After an impressive showing at night one of the 44th Ann Arbor Folk Fest, the second night had a high bar to clear, but it did not disappoint! In fact, The Ark reported in the livestream chat during Saturday’s show that over 3300 households from 22 countries participated in the 2021 Folk Fest. Saturday evening’s performers included Bruce Cockburn, Dar Williams, David Bromberg, Todd Snider, George Winston, Vance Gilbert, Dom Flemons, Matt Andersen, Crys Matthews, Sierra Ferrell, Andrea von Kampen, and the RFD Boys, along with Jeff Daniels as MC.
As was the case with the first night of the Folk Fest, it would be impossible to offer thoughts on the amazing array of performers for night 2. However, a few of the artists that were highlights for me on the second night were Andrea von Kampen, George Winston, and Crys Matthews.
Andrea von Kampen’s performance featured a relatively minimalist acoustic aesthetic that included just her and her guitar in her living room, and it was exceptionally effective. On top of that, it’s hard not to be inspired by her artistry as a singer-songwriter only in her mid-twenties. I found her final song, a cover of “Hard Times Come Again No More,” to be especially resonant during the current pandemic circumstances.
Next, solo pianist George Winston’s set was notable because it was the only set of the Folk Fest that was exclusively instrumental. He spoke at the beginning of his portion of the Folk Fest, but otherwise all of the piece titles were captioned on the screen rather than verbally introduced, giving audiences over thirty minutes of uninterrupted music. Winston’s performance, which was truly a sonic respite from the world, featured pieces such as “Moon” and a medley “Carol of the Bells/Cloudburst.”
Lastly, Chrys Matthews, along with special guest Heather Mae, performed a dynamic and powerful set of songs. Described on the Ark webpage as an important part of the “new generation of social justice music-makers,” Matthews “has been compared to everyone from Toshi Reagon to Tracy Chapman and Ruthie Foster.” After opening the set with her song “Selfless,” which tells the story of a healthcare worker who loses their own life while saving others during the COVID-19 pandemic, Matthews continued with a tribute to the late Representative John Lewis, “Call Them In.” Another highlight was her joyful song “Six Feet Apart,” which gives perspective to what we can still do during the pandemic, including singing and dancing:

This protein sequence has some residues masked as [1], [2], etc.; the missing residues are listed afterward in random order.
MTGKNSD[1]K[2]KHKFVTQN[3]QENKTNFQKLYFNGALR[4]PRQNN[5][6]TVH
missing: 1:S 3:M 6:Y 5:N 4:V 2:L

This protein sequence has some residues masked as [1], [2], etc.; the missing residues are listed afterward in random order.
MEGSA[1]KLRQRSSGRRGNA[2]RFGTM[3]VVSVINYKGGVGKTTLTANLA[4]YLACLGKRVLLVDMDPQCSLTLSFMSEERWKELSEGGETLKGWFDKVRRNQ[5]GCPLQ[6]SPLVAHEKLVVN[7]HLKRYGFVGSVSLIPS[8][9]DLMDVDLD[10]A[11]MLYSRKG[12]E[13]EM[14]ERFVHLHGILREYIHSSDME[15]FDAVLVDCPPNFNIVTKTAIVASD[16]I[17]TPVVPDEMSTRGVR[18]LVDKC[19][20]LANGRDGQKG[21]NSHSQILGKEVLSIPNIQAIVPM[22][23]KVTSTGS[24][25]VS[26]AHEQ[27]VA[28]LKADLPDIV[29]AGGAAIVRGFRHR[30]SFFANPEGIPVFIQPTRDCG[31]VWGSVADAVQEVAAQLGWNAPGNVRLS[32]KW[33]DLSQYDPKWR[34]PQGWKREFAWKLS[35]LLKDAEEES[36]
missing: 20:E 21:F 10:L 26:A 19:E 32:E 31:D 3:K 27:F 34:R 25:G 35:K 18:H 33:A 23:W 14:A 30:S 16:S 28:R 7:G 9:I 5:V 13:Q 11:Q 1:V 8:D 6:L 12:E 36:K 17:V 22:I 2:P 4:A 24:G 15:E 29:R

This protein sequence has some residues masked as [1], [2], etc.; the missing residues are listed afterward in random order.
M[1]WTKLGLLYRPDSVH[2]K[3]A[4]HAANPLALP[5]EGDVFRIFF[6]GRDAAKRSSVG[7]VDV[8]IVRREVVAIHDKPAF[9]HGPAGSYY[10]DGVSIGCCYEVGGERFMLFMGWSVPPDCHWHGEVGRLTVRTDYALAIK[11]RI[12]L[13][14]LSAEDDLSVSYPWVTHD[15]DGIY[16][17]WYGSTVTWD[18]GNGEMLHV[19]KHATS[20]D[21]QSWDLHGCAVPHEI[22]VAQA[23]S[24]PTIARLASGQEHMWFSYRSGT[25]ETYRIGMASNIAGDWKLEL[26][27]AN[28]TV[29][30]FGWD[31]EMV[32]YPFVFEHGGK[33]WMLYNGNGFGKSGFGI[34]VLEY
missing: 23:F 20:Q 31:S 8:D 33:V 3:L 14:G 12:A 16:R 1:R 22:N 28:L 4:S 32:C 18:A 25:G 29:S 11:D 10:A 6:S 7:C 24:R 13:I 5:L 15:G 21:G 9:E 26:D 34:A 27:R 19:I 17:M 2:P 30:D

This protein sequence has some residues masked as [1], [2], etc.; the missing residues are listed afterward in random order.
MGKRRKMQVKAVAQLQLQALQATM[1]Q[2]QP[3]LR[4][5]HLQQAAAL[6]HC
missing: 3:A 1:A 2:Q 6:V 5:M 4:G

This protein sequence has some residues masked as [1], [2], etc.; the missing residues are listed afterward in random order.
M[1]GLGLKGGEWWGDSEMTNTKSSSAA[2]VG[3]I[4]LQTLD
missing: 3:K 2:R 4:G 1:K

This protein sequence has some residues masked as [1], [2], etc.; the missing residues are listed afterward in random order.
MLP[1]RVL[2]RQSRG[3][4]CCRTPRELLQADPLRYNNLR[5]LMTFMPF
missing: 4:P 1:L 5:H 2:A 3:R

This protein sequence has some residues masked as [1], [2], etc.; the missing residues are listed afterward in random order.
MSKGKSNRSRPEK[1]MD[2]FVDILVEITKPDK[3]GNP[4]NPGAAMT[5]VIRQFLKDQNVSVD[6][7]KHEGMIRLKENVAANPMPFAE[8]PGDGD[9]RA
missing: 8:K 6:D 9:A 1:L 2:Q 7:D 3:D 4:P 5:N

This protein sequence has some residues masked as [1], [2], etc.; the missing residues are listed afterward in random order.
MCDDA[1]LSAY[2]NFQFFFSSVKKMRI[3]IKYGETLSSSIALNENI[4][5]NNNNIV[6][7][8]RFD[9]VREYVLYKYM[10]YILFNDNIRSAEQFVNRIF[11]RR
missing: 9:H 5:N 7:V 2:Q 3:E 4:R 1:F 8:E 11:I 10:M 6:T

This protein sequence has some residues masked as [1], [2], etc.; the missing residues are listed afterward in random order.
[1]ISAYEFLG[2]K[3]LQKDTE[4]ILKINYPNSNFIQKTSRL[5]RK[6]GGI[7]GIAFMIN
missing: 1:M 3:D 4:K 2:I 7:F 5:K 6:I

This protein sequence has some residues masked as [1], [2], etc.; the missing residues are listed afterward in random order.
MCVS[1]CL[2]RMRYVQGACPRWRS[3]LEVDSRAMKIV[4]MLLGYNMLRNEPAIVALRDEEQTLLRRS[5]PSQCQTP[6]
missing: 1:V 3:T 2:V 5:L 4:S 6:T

Six feet apart won’t stop us
Don’t need to hold you in my arms, I still know you in the dark.
Just ‘cause I can’t kiss you underneath the moonlight
Doesn’t mean you have to feel alone tonight.
Let’s get closer
From six feet apart
Because the 44th Ann Arbor Folk Fest was virtual, even if you missed the livestream, you can still watch it as a rebroadcast through February 7! To purchase a pass to watch the Folk Festival, visit https://theark.org/folk-festival and click on “Festival tickets on sale now.” I especially enjoyed this online production, and I look forward to hopefully attending the Ann Arbor Folk Fest someday live and in person in Hill Auditorium!